Other political players with Clinton connections were just as effusive—and just as vague on the personal details.
“I’m so fond of Huma, if she were to run for office, I would volunteer for her campaign,” said public-relations man and Democratic super-fund-raiser Robert Zimmerman. Pressed for any biographical details about his prospective candidate, Mr. Zimmerman said, “I really don’t know much of her back story.”
The Huma Story
The back story, as it were, begins 32 years ago in Kalamazoo, Mich., where Ms. Abedin, who declined to participate in this article, lived until the age of 2. Her family then relocated to Jeddah, Saudi Arabia, where she lived until returning to the States for college. She attended George Washington University. Her father, who died when she was 17, was an Islamic and Middle Eastern scholar of Indian decent. He founded his own institute devoted to Western-Eastern and interfaith understanding and reconciliation and published a journal focusing on Muslim minorities living in the diaspora. Her mother, a renowned professor in Saudi Arabia, is Pakistani.
Ms. Abedin recently bought an apartment in the vicinity of 12th and U streets in Washington, D.C. When she comes to New York, she stays with her sister, who has an apartment in Manhattan—not, as one popular rumor has it, in Chappaqua with the Clintons. She has no children and has never been married. She’s single.
Ms. Abedin began working for Mrs. Clinton as an intern for the then First Lady in 1996. She was hired as a staff assistant to the First Lady’s chief of staff, Maggie Williams. For several years, she was the backup to Mrs. Clinton’s permanent personal aide, Allison Stein, and she officially took over as Mrs. Clinton’s aide and advisor around the time of the 2000 Senate race.
Her Presidential c
ampaign title is “traveling chief of staff.”
‘Hoh My God!’
So she’s eminently qualified, and functions in the most visible position for the most visible candidate now running for President. Still, that’s only part of the explanation for why she has become an object of fascination.
“Have you seen Huma?” asked James Carville, the former advisor to President Clinton. “Her appearance is just like, ‘Hoh my God!’ She takes your breath away. She’s an unbelievably, stunningly gorgeous woman. Nobody in that position can be that good-looking; it just doesn’t happen.” He added that she is also “damn smart.”
Ms. Abedin is 5-foot-6 but invariably wears high heels—even to the multitude of parades she is obliged to walk in. She has full lips and long auburn hair, always worn down. And, despite a penchant for cheeseburgers and a schedule that doesn’t allow much time for Equinox, she is fashionably trim.
According to a friend, her favorite designers are Mr. de la Renta, Catherine Malandrino, Charles Nolan and Prada. “And she has a weakness for Marc Jacobs bags,” said the friend. “She is known for her bags.”
Robert Barnett, the Clintons’ longtime attorney, said that in 11 years of knowing her, he has never seen her wear the same outfit twice. He also said he holds Ms. Abedin’s intellect in the highest regard. “She has extremely good instincts and extremely good judgment,” he said. “She is also gorgeous and the most terrifically dressed young woman you will ever encounter.”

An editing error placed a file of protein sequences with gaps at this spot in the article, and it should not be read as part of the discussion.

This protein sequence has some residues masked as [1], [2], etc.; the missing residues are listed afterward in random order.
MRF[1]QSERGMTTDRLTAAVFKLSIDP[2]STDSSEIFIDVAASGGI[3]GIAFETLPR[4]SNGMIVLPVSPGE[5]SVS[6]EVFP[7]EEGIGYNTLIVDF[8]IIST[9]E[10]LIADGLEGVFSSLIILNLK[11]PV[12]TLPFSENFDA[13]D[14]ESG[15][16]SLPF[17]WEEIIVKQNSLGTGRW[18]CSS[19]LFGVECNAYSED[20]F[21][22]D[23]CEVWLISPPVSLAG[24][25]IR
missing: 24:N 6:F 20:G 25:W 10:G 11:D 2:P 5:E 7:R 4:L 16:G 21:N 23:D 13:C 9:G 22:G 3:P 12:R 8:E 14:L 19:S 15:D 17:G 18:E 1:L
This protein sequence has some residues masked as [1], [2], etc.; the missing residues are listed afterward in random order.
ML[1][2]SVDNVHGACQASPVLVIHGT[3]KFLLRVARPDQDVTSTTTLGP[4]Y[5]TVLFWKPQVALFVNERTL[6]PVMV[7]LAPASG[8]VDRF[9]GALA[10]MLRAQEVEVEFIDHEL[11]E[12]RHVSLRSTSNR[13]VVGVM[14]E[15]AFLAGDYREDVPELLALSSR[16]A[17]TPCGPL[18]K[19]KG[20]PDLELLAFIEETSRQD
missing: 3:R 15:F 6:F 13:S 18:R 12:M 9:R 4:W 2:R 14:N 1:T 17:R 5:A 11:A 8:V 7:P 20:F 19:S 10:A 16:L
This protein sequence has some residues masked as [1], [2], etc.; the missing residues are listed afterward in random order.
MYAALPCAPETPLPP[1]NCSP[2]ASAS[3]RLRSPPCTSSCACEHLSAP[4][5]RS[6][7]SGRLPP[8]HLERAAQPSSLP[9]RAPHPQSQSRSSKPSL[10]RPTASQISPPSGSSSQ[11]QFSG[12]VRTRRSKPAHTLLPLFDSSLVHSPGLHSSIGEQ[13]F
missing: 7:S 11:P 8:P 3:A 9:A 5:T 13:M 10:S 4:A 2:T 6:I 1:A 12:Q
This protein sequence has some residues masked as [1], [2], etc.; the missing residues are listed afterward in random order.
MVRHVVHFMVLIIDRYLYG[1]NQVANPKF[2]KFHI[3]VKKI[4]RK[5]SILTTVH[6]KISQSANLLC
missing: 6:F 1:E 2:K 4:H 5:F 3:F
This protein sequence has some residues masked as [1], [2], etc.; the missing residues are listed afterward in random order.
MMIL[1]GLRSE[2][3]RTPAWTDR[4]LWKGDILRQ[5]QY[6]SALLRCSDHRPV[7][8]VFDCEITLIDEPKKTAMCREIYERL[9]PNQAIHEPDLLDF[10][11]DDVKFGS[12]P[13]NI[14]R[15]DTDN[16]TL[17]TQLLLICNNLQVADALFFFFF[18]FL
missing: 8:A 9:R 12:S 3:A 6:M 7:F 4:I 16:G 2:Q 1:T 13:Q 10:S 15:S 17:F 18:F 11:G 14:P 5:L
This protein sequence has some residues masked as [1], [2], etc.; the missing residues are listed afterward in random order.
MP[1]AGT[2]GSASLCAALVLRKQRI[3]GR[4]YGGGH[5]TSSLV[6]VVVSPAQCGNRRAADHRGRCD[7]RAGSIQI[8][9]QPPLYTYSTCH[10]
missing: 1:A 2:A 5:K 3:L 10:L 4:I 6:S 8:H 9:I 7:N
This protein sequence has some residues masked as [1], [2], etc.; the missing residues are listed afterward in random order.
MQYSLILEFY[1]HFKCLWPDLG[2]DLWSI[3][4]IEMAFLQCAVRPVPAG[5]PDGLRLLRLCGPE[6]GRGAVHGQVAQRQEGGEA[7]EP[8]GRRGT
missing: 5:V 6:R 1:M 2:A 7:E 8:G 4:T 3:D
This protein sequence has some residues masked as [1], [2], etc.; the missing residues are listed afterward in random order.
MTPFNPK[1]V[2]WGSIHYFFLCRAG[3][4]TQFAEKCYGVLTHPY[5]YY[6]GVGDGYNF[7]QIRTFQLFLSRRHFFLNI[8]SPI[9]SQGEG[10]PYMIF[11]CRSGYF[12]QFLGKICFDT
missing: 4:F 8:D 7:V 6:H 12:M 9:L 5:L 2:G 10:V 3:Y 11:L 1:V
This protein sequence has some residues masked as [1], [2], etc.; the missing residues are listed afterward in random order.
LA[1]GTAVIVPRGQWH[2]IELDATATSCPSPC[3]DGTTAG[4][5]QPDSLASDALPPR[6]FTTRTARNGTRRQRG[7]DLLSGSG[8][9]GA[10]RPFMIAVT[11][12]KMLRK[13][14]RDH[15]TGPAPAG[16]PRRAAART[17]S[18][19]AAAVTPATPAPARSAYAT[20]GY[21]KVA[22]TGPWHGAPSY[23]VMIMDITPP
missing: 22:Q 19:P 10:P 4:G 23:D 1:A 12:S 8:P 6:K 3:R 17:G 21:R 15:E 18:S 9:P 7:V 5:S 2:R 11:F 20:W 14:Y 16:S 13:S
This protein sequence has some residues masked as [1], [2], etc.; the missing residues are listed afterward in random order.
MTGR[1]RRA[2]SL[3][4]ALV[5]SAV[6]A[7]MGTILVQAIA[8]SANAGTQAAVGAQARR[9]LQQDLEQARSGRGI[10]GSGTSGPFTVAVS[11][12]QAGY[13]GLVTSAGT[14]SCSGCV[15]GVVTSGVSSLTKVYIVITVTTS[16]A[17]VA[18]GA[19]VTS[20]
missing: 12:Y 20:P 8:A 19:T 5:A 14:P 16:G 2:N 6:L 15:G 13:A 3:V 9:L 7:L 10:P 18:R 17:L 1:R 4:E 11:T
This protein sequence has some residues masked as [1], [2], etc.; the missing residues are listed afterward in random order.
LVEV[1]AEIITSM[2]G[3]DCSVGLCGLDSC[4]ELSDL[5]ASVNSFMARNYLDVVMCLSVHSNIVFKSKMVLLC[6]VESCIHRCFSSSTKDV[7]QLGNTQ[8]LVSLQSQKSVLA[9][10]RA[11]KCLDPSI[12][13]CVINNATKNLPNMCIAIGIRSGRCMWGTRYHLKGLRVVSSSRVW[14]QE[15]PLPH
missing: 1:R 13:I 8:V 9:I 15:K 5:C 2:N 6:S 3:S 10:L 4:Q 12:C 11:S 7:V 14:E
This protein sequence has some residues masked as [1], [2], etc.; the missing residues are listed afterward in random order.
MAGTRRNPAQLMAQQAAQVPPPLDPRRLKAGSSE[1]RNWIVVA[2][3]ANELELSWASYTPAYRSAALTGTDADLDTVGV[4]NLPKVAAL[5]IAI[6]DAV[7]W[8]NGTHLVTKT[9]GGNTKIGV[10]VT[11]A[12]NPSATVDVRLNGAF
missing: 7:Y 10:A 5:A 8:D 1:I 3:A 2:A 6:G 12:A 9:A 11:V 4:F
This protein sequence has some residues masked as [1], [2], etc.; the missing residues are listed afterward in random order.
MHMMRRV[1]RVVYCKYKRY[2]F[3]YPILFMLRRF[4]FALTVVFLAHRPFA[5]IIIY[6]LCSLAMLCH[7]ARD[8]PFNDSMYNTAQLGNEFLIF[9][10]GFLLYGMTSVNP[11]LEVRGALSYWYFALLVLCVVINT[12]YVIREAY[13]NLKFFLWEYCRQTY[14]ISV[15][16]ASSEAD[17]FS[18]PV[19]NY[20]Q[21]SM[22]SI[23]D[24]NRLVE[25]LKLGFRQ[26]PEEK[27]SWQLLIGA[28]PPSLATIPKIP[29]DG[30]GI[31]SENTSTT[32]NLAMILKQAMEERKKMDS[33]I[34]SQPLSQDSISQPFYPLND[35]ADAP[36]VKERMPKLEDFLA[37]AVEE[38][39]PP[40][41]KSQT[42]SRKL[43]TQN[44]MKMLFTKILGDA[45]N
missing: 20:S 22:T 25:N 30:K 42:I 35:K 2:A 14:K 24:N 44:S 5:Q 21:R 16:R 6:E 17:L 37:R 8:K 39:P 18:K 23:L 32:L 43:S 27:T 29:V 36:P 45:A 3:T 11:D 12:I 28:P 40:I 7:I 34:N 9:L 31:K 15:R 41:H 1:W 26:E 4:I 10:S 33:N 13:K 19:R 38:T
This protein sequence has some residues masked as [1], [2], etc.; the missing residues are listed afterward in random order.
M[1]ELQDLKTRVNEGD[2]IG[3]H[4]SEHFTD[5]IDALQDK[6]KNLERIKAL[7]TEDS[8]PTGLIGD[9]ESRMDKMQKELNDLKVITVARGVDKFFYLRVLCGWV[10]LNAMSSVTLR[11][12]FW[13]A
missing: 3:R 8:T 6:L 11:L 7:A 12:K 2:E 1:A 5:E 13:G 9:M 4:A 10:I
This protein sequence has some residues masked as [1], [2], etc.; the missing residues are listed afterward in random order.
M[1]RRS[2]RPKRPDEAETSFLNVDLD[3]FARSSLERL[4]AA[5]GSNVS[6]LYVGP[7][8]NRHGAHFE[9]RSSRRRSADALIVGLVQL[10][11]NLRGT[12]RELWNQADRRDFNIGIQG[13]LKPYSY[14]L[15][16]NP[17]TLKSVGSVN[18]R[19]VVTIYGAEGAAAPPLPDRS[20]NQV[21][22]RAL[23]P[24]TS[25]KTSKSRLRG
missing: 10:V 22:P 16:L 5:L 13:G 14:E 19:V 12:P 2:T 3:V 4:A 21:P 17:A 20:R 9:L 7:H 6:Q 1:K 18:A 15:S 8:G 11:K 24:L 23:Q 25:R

A Special Category
Assistant Secretary of State Dina Habib Powell, a 33-year-old who was born in Cairo, also speaks fluent Arabic and is also uncannily stylish—she says she has been told on many occasions that she is Ms. Abedin’s Republican doppelgänger—had some insights into what her colleague is really passionate about.
“[Huma] certainly feels a deep responsibility to encourage more mutual understanding between her beliefs and culture and American culture,” said Ms. Powell. “I think you will see Huma coming out of that role in the background.”
“I think she’s going to emerge as a woman to watch,” she added.
It may have happened in the background, but Ms. Abedin has indeed become a trusted advisor to Mrs. Clinton, especially on issues pertaining to the Middle East, according to a number of Clinton associates. At meetings on the region, they say, Ms. Abedin’s perspective is always sought out.
And more and more, she’s becoming known for that expertise as well.
“She is a person of enormous intellect with in-depth knowledge on a number of issues—especially issues pertaining to the Middle East,” said Senator John McCain, in a statement relayed by one of his aides.
“Huma is an example of why more people, particularly in Washington, need to understand the rest of the world, need to recognize what an asset it is to have cross-cultural experiences,” wrote Queen Noor of Jordan in an e-mail. “She is loyal, intelligent, diplomatic, energetic and brings a broader understanding to the table—one that I wish there was more of in the world. It is this sensibility that has contributed to her being an enormous asset to Hillary in Washington and New York and now in this next endeavor, and I am proud of her.”
And so, apparently, is the boss.
“I’d call Huma one in a million,” said Mrs. Clinton’s press secretary, Philippe Reines, “but that would mean there are 5,999 others in the world just like her, and there simply aren’t. She is truly one of a kind, one in a billion. We are all in awe of her poise, grace, judgment, intellect and her seemingly endless reserve of kindness, patience and energy.”
Special powers, definitely.